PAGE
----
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Waterloo taps consultant to explore city broadband system

Waterloo taps consultant to explore city broadband system


WATERLOO — The city is close to hiring a consultant to help develop plans for a city-owned telecommunications utility.

Members of the Waterloo Telecommunications Utility board of trustees voted 4-0 Tuesday to hire Magellan Advisors, of Denver, Colo., to complete an action plan for a citywide broadband communications system.

The City Council will be asked Oct. 7 to reallocate $84,500 in general obligation bonds to pay for the study.

Mayor Quentin Hart said too long has passed without action since voters in 2005 authorized the creation of a municipal telecommunications utility.

“At some point we’re going to have to get some experts in here to start helping us move the process forward,” Hart said. “This is a huge piece in moving forward.”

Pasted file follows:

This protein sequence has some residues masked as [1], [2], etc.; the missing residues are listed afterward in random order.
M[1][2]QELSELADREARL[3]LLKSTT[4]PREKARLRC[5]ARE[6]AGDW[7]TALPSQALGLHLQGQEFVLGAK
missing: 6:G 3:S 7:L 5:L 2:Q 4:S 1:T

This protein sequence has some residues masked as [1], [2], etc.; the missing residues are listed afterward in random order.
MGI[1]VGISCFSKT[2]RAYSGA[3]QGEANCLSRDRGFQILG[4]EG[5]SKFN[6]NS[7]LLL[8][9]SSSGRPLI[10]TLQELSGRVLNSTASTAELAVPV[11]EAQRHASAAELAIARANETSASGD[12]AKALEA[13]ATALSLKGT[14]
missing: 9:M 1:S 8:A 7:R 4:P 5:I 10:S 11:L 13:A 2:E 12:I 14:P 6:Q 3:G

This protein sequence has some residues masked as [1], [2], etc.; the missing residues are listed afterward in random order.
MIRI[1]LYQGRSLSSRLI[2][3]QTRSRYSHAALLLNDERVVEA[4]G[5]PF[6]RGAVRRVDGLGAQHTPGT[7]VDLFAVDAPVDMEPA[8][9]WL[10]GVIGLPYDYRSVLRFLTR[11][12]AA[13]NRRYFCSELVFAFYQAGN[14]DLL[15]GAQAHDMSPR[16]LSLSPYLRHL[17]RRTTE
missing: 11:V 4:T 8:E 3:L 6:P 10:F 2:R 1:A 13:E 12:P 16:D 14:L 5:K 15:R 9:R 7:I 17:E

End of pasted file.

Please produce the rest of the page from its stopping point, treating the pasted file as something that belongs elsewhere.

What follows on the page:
Roughly 30 cities in Iowa, including Cedar Falls, have municipal telecommunications utilities that provide high-speed internet, cable television and phone services to residents and businesses in competition with private companies like Mediacom.

“We’re a little bit different than most communities that do this because most communities have a telecom utility paired up with an electric utility,” said Chris Wendland, of the city’s legal department.

“We’re in somewhat uncharted territory as far as our experts down in Des Moines were able to tell us,” he said.

The Waterloo Industrial Development Association earlier this year funded a study detailing the current broadband landscape in the city. Amperage conducted a second survey asking residential users about their needs.

A task force then recommended the city hire Magellan Advisors. In Iowa, the firm has helped Waverly, Indianola and Davenport develop broadband plans.

“These folks are very capable,” Hart said.

Pending City Council approval, Magellan is expected to complete its report within five or six months.

Despite approving the creation of a telecommunications utility in 2005, voters have not approved any funding for the utility to construct a broadband system.

City officials have said it likely would require voter approval for the amount of money required to develop the necessary infrastructure.


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